Dateline writer, Will C. Sack provides a thoughtful reflection on Sister Mary Ann Flannery's acceptance of the 2022 St. Elizabeth Ann Seton Medal award in the Mater Dei Chapel.

Sister Mary Ann Flannery accepting her award at podium in mater dei chapel.

There is a particular presence and light in the air when Sister Mary Ann Flannery embraces the President of Mount St. Joseph University and the President of the Sisters of Charity. As she is awarded the 2022 St. Elizabeth Ann Seton Medal, the crowd applauds, and the stained glass of the Mater Dei Chapel casts a golden, ethereal glow across the altar.

When Flannery approaches the podium, she solidifies her worthiness of the award by denying that worthiness, giving all credit to the Sisters of Charity as a whole. What better way could one justify the receipt of a humanitarian award?

Even beyond her humility, it is fitting Flannery is awarded the St. Elizabeth Ann Seton Medal because she embodies and carries out the legacy of Seton herself. As Flannery mentioned in her address, Seton represents radical transformation initiated by or toward a positive force, despite the social pressures that hinder change. Transitioning, for instance, from wealth to poverty and from Episcopalian to Catholic, Seton is the quintessential role model. She devoted her life to justice and fighting prejudice, becoming the “conscience of our country.”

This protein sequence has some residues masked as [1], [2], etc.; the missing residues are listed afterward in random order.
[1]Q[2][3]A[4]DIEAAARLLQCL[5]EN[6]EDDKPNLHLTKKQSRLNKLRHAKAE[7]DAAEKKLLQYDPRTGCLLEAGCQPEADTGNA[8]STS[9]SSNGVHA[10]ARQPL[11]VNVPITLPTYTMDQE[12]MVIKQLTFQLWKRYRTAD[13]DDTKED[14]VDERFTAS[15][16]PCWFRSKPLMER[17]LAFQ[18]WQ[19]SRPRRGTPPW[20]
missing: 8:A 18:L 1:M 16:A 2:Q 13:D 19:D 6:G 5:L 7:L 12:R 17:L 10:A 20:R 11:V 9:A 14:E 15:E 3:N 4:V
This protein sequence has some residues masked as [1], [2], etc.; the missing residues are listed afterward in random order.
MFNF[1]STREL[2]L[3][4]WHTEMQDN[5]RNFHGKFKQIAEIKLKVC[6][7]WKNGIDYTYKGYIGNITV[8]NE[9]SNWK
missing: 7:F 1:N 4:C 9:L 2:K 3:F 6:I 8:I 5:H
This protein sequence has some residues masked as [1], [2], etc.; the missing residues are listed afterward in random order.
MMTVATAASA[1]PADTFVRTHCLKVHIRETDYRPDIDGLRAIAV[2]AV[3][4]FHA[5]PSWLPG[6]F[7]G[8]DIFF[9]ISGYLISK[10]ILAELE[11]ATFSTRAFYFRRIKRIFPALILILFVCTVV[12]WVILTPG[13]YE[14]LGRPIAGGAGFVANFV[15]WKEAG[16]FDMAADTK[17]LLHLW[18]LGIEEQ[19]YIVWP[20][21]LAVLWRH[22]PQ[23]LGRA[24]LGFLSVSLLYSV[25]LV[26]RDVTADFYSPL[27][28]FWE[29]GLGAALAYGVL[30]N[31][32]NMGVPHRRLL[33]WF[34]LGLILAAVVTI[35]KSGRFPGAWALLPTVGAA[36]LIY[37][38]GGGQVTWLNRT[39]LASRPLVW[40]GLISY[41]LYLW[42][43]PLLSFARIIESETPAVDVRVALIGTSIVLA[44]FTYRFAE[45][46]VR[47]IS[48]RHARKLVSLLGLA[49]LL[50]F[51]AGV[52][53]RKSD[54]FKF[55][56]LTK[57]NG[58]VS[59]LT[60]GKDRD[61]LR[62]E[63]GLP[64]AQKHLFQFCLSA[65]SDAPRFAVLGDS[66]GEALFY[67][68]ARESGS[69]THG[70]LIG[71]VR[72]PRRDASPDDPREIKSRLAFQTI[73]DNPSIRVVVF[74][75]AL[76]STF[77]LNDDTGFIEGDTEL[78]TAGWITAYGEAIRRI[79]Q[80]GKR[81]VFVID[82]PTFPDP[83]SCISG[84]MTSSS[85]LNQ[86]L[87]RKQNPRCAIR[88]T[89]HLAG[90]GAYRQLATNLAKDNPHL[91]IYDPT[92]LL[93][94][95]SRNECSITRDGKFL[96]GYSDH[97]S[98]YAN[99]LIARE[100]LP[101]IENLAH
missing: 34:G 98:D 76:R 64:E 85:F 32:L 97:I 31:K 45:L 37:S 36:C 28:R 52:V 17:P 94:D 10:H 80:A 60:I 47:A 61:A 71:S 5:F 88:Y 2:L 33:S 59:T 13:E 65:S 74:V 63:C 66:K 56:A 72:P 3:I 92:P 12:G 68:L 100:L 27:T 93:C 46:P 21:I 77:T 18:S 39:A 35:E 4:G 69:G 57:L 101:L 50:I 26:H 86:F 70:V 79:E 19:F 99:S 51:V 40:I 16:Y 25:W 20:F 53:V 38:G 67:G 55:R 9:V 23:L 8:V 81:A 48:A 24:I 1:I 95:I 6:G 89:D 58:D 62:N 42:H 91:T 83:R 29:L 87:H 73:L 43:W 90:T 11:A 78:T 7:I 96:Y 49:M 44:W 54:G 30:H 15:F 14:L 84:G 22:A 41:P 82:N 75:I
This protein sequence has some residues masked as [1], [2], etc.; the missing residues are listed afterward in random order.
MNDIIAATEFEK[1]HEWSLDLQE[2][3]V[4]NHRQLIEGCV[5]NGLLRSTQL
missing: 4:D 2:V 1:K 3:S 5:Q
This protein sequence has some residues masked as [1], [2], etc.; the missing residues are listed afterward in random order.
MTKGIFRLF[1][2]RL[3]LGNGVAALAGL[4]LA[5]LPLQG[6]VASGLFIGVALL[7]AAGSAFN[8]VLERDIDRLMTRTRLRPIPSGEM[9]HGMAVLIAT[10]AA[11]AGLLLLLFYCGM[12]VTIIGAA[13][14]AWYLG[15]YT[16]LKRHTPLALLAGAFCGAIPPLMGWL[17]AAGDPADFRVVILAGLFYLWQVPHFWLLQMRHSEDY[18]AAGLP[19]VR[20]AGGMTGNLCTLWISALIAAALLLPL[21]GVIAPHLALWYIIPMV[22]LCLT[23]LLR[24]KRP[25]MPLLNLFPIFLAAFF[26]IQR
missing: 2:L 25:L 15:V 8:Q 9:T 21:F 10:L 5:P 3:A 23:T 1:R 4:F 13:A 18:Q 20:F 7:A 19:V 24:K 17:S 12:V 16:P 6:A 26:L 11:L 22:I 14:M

This is the essence of an influential life, as reflected by Flannery herself. She, for instance, became the first female director of the Jesuit Retreat House in Parma, Ohio, and engaged in social justice causes to help refugees around the world—a fact which only scratches the surface of her impact.

But Flannery also calls us to live with responsibility, just as Seton and she herself has. St. Elizabeth Ann Seton, she maintains, epitomizes the spiritual role not only women ought to replicate in life, but also that of men.

The moral obligations of each of us are made clear by Seton, and we can only hope—in an attempt to symbolically imitate the Cleveland Guardians who Flannery so admires—to be half as effective protectors of righteousness and purveyors of God’s will and justice as she and Seton. Such role models could truly make guardians of us all.

The golden light burns on indefinitely, all throughout and beyond the standing ovation for Flannery as her speech concludes.